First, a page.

UK increases efforts to stop Cyprus bird trapping


The UK's Armed Forces will keep up their efforts to stop illegal bird trapping in Cyprus after overseeing a drop of three-quarters in just a year, Defence Minister Mark Lancaster has confirmed.

The trapping of songbirds is a widespread practice in Cyprus, but British Forces Cyprus (BFC) has worked tirelessly alongside the RSPB and Birdlife Cyprus to reduce the horrific practice.

BFC personnel collect pipes illegallly laid to irrigate invasive acacia trees used to conceal songbird traps.

An annual report released in March showed that, in 2016, 888,000 illegal songbird deaths were recorded, but by the following year there were 260,000 – a drop of 76 per cent. Armed Forces Minister Mark Lancaster travelled to Cyprus to learn more.

He said: "The work being done by our Armed Forces and Sovereign Base Area Police has made a significant difference to the survival of these magnificent birds in Cyprus, and I applaud them for it. We will continue to do everything we can to protect them."

To further decrease bird trapping, the Sovereign Base Area Administration hosted the RSPB and Birdlife Cyprus earlier this month and agreed to a collaborative strategy for tackling bird crime in the forthcoming migration season. A key aspect to stopping the trapping is the removal of invasive acacia trees planted by trappers, and the illegal irrigation used to promote their growth. The trees are used to lure birds into fine mist nets before they are killed to make the local dish known as Ambelopoulia. Since 2014, the equivalent area of 45 football pitches of acacia has been removed and over 37 miles of irrigation pipes destroyed.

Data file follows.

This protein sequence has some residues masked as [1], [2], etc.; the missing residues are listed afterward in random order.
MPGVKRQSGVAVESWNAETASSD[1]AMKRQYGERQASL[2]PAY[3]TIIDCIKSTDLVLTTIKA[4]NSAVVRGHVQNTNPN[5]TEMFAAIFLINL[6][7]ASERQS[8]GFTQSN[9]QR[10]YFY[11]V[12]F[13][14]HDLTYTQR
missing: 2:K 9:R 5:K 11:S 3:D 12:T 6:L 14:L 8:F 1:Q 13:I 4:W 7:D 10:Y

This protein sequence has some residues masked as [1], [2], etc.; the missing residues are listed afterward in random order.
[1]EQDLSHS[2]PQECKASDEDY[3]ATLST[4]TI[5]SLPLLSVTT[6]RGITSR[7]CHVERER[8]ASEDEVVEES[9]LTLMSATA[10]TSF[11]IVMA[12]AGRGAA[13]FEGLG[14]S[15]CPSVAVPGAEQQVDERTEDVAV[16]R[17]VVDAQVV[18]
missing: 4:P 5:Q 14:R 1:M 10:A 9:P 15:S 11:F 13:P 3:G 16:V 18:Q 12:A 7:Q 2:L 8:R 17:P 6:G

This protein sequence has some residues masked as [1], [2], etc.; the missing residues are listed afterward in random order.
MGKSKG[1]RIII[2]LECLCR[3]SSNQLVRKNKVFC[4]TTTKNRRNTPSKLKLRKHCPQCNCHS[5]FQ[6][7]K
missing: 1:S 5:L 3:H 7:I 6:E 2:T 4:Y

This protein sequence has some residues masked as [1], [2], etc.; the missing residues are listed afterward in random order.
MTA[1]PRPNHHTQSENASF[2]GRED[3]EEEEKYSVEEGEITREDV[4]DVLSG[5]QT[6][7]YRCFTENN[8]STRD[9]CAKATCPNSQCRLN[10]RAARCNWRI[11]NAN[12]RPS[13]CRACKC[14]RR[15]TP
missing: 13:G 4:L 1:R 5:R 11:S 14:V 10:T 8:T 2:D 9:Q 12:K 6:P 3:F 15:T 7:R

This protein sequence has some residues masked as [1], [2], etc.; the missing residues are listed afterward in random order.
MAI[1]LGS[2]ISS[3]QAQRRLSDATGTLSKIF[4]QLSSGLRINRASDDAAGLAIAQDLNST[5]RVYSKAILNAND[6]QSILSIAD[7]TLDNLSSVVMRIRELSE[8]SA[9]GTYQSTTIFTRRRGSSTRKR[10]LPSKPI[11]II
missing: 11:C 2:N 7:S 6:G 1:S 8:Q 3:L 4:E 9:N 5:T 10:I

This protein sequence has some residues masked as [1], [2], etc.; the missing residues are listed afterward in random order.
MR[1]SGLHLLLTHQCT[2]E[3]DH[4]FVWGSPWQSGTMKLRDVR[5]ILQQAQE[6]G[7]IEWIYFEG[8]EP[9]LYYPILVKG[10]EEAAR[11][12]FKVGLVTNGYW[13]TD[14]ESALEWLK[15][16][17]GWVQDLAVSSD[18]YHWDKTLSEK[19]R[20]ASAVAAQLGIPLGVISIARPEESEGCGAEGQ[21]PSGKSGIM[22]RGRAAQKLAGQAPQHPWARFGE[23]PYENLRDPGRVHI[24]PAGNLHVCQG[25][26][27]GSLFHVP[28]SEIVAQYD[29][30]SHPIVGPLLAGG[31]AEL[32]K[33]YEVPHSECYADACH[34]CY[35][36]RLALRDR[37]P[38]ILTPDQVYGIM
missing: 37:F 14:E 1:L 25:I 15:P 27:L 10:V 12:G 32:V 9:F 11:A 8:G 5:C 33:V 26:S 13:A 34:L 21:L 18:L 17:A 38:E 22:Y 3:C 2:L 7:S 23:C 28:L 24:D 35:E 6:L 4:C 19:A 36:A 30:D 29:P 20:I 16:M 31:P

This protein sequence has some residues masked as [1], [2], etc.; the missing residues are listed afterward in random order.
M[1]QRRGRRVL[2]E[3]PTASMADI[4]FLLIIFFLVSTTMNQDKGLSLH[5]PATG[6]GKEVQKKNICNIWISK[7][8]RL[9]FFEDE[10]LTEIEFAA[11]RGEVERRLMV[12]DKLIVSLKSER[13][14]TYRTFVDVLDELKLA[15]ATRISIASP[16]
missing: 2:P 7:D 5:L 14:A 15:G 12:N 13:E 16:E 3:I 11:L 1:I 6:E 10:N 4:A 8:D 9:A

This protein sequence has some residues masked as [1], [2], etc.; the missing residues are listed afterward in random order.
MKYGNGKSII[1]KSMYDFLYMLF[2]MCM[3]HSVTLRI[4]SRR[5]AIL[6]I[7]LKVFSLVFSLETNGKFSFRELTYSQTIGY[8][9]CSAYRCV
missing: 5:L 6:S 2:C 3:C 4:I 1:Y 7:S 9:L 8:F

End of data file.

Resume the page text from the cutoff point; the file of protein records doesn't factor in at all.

Ambelopoulia is viewed as a delicacy in some quarters, but is both unsustainable and illegal (RSPB).

The implementation of hidden surveillance cameras and the acquisition of a Sovereign Base Area Police drone, as well as increased patrols, have also helped bring bird deaths down significantly.

During a visit to the Sovereign Base Areas earlier in June, Head of International Policy Programmes for the RSPB, Andrew Callender, said: “It is great to have the opportunity to see at first-hand what the MOD are doing in preparation for the forthcoming migration season and we look forward to working even closer together in combating bird crime this year.”

The Minister's visit also presented an opportunity for defence ties between the UK and Cyprus to be reaffirmed, as Mr Lancaster signed a renewed defence co-operation agreement. This agreement brings the two nations closer together in a number of areas including maritime and air security, counter-terrorism, cyber and intelligence.

Mr Lancaster added: "The UK and Cyprus have a deep shared history and common values, including as members of the Commonwealth, which is why I'm delighted that we have agreed to continue working closer together than ever before."

More than 37 miles of irrigation pipes have now been destroyed.